Winter will be here in full force in Indiana quite soon.
With daily snow, winds and blizzard conditions at times, it’s important to be prepared. What would you do if you suddenly got caught in a big drift of snow at 11:30 at night during a snowy blizzard? Do you have the 7 things you need in your vehicle during the winter?
Think something like that won’t happen to you? Yeah, so did we. Last year, with our winter lasting so long around here, we got lazy about it. And for someone who likes to be prepared, it’s almost embarrassing to admit.
We went to our friend’s house one night, despite warnings against travel. As we were even driving there, the snow was blowing and roads were getting drifty. Did that stop us? NOPE… we went the 20 miles and had dinner, played games and enjoyed ourselves.
As we were leaving, I noticed that the snow was a “bit” higher on the steps that when we came in. It wasn’t a big deal, we thought…we’d be careful on the roads. I’m originally a South Dakota girl, you’d think I would’ve known better, right? We traveled down one country road, and there was drifting, but it wasn’t terrible. As we turned down the next one, drifting got worse on one side of the road, but our side was fine. As a matter of fact, we had a clear road. Until about 20 feet later when we drove right into a 12″ high drift.
We did the usual, back and forth of the vehicle trying to get unstuck, but it didn’t happen. The wind was blowing some 50 mph, and it was snowing with rapidly falling temperatures. My poor hubby was out there, dressed in his jeans, tshirt, sweatshirt and coat with his leather shoes. Fortunately, he had heavy wool socks on to help keep his feet dry and warm for about all of 30 seconds.
We called our friend to come and help us, to no avail. There was just no digging out the van fast enough.
The drifts had gone from mid-calf deep to waist deep in 30 minutes. We called a tow truck, and it finally arrived after 2 hours of waiting.
Unfortunately, the tow truck also got stuck as it was pulling another vehicle out behind us. We had to wait for a payloader to arrive to plow the way. There was no way we were going home that night. By the time we got back to our friend’s house for the night, it had been over 4 hours since we left. It was an expensive night for us, as the tow truck/payloader cost us $200 to get us unstuck. It could’ve been worse, though. We could have been without these 7 things:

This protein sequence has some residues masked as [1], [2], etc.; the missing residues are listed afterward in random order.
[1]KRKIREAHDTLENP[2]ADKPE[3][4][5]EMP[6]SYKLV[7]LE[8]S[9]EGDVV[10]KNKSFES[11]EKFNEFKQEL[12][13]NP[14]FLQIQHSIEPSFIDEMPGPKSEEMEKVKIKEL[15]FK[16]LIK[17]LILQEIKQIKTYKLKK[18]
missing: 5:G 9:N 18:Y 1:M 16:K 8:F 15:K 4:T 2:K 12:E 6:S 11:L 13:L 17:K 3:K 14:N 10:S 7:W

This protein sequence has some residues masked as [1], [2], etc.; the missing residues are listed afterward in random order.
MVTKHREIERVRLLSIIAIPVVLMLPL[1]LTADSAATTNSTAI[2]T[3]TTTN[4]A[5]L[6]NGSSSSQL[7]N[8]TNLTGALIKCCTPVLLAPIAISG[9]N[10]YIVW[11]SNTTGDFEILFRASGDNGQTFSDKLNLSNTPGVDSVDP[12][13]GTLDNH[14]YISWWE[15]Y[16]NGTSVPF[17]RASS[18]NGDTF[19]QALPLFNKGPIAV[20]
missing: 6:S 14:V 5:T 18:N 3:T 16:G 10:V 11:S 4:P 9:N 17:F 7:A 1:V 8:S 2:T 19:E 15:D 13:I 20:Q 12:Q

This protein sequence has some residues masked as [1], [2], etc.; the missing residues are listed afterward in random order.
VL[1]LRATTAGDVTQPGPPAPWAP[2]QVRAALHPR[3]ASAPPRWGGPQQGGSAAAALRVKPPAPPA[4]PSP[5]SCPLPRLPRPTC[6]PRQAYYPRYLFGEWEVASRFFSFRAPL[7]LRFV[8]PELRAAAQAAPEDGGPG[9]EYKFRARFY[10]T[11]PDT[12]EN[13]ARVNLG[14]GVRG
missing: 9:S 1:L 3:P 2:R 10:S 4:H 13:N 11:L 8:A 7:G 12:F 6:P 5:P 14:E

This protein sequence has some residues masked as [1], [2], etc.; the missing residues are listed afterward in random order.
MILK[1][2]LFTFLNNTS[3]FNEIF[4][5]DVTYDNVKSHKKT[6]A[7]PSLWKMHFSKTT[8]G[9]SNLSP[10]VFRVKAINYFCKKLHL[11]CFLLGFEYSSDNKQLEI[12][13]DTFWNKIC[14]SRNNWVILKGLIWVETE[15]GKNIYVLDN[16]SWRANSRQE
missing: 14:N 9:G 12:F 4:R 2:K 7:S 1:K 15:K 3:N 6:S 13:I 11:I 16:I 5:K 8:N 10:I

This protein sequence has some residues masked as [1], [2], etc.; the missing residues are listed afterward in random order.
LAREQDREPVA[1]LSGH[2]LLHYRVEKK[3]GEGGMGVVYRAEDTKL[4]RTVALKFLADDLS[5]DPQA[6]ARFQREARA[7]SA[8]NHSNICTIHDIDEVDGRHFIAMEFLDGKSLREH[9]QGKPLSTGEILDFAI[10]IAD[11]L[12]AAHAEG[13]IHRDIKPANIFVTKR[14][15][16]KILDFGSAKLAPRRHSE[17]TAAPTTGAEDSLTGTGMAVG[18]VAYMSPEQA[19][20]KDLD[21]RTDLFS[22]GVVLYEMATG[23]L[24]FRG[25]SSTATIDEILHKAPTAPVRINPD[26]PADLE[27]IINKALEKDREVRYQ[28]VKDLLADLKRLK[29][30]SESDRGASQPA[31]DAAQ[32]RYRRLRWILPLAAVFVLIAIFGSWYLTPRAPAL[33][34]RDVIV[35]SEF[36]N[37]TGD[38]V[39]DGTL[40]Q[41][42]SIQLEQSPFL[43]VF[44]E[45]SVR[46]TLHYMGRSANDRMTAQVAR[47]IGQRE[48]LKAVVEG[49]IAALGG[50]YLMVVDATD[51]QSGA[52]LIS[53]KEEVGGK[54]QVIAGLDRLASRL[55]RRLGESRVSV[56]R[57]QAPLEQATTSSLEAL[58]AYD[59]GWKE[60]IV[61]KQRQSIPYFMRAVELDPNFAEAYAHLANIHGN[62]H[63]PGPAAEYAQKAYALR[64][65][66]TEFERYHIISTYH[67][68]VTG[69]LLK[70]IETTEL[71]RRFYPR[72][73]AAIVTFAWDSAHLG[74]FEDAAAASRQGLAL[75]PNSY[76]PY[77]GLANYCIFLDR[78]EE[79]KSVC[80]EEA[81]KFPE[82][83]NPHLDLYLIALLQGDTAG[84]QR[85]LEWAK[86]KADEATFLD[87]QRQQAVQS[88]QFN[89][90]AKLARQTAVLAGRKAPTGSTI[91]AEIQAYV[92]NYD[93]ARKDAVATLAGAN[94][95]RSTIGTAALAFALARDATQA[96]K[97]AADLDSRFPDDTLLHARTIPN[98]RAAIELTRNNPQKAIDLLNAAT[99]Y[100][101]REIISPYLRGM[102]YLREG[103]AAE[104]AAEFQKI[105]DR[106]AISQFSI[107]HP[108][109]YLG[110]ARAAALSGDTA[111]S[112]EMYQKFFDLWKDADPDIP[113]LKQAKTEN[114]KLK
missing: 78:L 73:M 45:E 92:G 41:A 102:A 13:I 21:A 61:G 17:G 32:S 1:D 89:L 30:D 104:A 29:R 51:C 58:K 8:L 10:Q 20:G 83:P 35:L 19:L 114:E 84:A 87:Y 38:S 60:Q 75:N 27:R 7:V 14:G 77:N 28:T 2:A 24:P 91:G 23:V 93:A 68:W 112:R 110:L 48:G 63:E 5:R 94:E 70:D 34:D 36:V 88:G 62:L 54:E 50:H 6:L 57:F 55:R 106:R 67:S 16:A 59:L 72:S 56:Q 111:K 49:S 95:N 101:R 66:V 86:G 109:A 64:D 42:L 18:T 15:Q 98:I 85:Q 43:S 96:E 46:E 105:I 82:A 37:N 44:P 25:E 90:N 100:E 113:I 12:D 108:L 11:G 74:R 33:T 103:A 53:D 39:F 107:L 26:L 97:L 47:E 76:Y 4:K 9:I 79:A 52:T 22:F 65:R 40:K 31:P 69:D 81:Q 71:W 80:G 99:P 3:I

A cell phone and charger
Even if you don’t want to pay for a service with contract, there are so many options for affordable cell phones. It literally saved us, being able to call for help. There were no houses around us, and we really didn’t know where we could’ve walked to to get help. Please, consider having at least a pay as you go phone and spend the extra bit to have a charger in your car.
Plastic grocery/garbage bags
My hubby was able to rip a plastic garbage bag in 1/2 and wrap it around each of his feet, and under his jeans. It helped insulate him a bit longer against the wet snow. I totally recommend you having at least 1 in your glove compartment for that reason.
We were able to move some of the snow with our shovel, but of course, it didn’t move fast enough. Ideally, having a shovel will help you get out from under packed snow. We have a folding shovel like this one (affiliate link) and it folds up neatly and stores under the seats when not in use.
Blankets and Extra Winter Gear
Having a couple extra blankets in the van was nice. Especially when we turned the van off to save gas while we were waiting. The kids cuddled under them together to keep warm. I really recommend you have at least 1 or 2 in your vehicle.
Having an extra hat, scarf, and gloves in the van were life savers when hubby was trying to dig us out. He got to exchange the cold, wet ones for warm, dry ones. Ideally, this would also include an extra pair of snow boots, easily found at thrift stores in July…which I will be looking for more this year.
Full tank of gas
During the winter, you should never let your gas tank be below 1/2 full, for this reason. If we had run it down to less than 1/4 of a tank, there is no way we could’ve kept the vehicle running as long as we did. We would’ve run out of gas long before the tow truck got to us, and it could’ve been a disaster.
Granola bars, individual cheese sticks, and pretzels were awesome to have! No, the kids probably weren’t really hungry, but it DID keep their minds off being cold and worried. Our water bottles were frozen, but putting them on the heat vents thawed them out enough to get a drink every now and then.
An old steel veggie can and candles, with waterproof matches
Yup, having those were a big help for when the van was turned off to save on gas. All you do is have a tealight candle, place it in the center of the can and light it. The heat from the flame will warm up the can and it’ll give off a bit of heat. Not a lot, but enough to help keep you from freezing. See my post here on how to waterproof your matches for the winter!
And above all, if the forecast calls for travel advisories AGAINST you traveling, stay home! It’s not worth putting yourself and family at risk! Or, spending an exorbitant amount of money to get you rescued.
What other things would you recommend keeping in your vehicle during the winter? Be sure to pin this for later!
Heather’s homesteading journey started in 2006, with baby steps: first, she got a few raised beds, some chickens, and rabbits. Over the years, she amassed a wealth of homesteading knowledge, knowledge that you can find in the articles of this blog.